The stop band of the filter is essentially the band of frequencies that is rejected by the filter. It is taken as starting at the point where the filter reaches its required level of rejection.

The ideal filter, whether it is a low pass, high pass, or band pass filter will exhibit no loss within the pass band, i.e. the frequencies below the cut off frequency. Then above this frequency in what is termed the stop band the filter will reject all signals.

In reality it is not possible to achieve the perfect pass filter and there is always some loss within the pass band, and it is not possible to achieve infinite rejection in the stop band. Also there is a transition between the pass band and the stop band, where the response curve falls away, with the level of rejection rises as the frequency moves from the pass band to the stop band.

Filter classifications

Filters can be designed to meet a variety of requirements. Although using the same basic circuit configurations, the circuit values differ when the circuit is designed to meet different criteria. In band ripple, fastest transition to the ultimate roll off, highest out of band rejection are some of the criteria that result in different circuit values. These different filters are given names, each one being optimised for a different element of performance. Three common types of filter are given below:

  • Constant-k: The constant-k filter has the advantage of it being very easy to calculate values for the different components. This enables it to be easily designed with a minimum of theoretical knowledge about the mathematics as in the case of many other filters. However its performance does not quite match that of other filter types, although for many applications it is more than adequate.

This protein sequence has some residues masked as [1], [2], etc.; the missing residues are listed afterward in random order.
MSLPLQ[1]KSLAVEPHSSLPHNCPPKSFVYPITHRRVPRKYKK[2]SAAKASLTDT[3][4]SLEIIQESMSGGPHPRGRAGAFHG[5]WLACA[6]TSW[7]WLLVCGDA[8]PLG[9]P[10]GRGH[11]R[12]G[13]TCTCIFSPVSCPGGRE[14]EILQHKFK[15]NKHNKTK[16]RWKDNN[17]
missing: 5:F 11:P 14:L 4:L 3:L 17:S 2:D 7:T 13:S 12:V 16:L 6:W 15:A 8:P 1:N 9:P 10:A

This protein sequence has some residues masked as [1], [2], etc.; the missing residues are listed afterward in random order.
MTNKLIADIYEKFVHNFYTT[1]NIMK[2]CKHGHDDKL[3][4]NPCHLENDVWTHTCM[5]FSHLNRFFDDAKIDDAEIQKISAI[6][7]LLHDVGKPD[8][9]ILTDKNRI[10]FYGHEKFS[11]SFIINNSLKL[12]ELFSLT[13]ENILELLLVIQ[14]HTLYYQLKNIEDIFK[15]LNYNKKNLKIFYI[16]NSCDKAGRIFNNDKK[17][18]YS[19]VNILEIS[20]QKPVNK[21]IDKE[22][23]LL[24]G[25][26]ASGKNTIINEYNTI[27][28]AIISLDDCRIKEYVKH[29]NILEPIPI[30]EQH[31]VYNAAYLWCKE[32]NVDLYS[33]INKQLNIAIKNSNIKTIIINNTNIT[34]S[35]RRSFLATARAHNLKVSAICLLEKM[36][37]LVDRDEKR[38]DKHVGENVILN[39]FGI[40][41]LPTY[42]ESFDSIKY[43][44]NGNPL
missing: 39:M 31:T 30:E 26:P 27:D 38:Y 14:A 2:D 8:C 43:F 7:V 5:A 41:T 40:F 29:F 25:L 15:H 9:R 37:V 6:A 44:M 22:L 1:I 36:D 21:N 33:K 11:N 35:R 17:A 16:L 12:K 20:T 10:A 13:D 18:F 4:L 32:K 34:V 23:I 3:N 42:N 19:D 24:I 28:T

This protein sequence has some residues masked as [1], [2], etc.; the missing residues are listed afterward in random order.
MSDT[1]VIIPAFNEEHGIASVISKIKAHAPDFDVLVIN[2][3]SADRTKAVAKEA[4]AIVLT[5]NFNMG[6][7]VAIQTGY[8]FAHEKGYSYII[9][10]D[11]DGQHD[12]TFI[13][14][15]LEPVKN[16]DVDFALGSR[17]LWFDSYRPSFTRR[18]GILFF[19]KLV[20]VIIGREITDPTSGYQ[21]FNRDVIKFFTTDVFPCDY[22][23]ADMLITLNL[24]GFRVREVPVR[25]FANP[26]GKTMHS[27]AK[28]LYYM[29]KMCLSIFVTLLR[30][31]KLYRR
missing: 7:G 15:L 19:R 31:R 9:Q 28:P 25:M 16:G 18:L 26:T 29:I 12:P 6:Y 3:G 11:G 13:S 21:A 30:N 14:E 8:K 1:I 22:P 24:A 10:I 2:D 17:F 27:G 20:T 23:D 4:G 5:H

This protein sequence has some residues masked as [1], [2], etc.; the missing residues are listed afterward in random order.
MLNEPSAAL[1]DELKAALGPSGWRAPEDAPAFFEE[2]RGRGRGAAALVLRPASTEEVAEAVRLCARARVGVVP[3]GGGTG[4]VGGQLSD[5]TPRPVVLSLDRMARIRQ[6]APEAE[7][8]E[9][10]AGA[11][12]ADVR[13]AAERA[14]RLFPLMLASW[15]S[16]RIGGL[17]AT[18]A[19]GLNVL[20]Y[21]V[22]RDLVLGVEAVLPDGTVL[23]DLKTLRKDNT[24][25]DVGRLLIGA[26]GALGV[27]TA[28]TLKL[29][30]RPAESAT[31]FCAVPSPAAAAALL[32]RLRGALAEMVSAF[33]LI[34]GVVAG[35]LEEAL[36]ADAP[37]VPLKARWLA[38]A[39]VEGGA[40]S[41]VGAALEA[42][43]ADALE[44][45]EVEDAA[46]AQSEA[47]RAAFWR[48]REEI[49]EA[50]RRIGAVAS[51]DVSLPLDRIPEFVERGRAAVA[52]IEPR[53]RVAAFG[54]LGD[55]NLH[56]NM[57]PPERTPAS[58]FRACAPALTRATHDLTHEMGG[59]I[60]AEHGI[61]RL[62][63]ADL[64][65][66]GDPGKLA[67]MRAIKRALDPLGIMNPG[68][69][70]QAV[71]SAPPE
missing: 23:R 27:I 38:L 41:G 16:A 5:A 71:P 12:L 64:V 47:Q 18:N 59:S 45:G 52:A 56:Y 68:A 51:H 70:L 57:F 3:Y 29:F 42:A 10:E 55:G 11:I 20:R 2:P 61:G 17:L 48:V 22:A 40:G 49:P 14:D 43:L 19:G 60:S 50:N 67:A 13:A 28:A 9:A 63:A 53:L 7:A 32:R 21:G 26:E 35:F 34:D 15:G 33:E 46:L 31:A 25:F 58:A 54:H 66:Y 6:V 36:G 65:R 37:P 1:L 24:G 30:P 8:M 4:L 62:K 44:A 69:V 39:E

Read more about . . . . Constant-k filter.

  • Butterworth Filter: This type of filter provides the maximum in band flatness, although it provides a lower stop-band attenuation than a Chebyshev filter. However it is also able to provide better group delay performance, and hence lower overshoot.
    Read more about . . . . Butterworth filter.

  • Bessel: This filter provides the optimum in-band phase response and therefore also provides the best step response. It is often used where signals incorporate square waves, etc as the shape is maintained best of all.
    Read more about . . . . Bessel filter.

  • Chebyshev: This filter provides fast roll off after the cut off frequency is reached. However this is at the expense of in band ripple. The more in band ripple that can be tolerated, the faster the roll off.
    Read more about . . . . Chebychev filter.

  • Elliptic: This filter, also known as the Cauer filter has significant levels of in band and out of band ripple, and as expected the higher the degree of ripple that can be tolerated, the steeper it reaches its ultimate roll off.
    Read more about . . . . Elliptic / Cauer filter.

There are many different types or models for RF filters. These ones mentioned above are some of the more commonly used ones, although there are very many other different types of RF filter.

RF filters are an essential element in virtually all RF designs. Filters are required within the systems as well as on the input and output. By using filters, the right signals are enabled to reach the required parts of the circuit and in this way the fidelity of the final signal is maintained to the highest standards - interference is reduced and the system performance is kept as high as possible.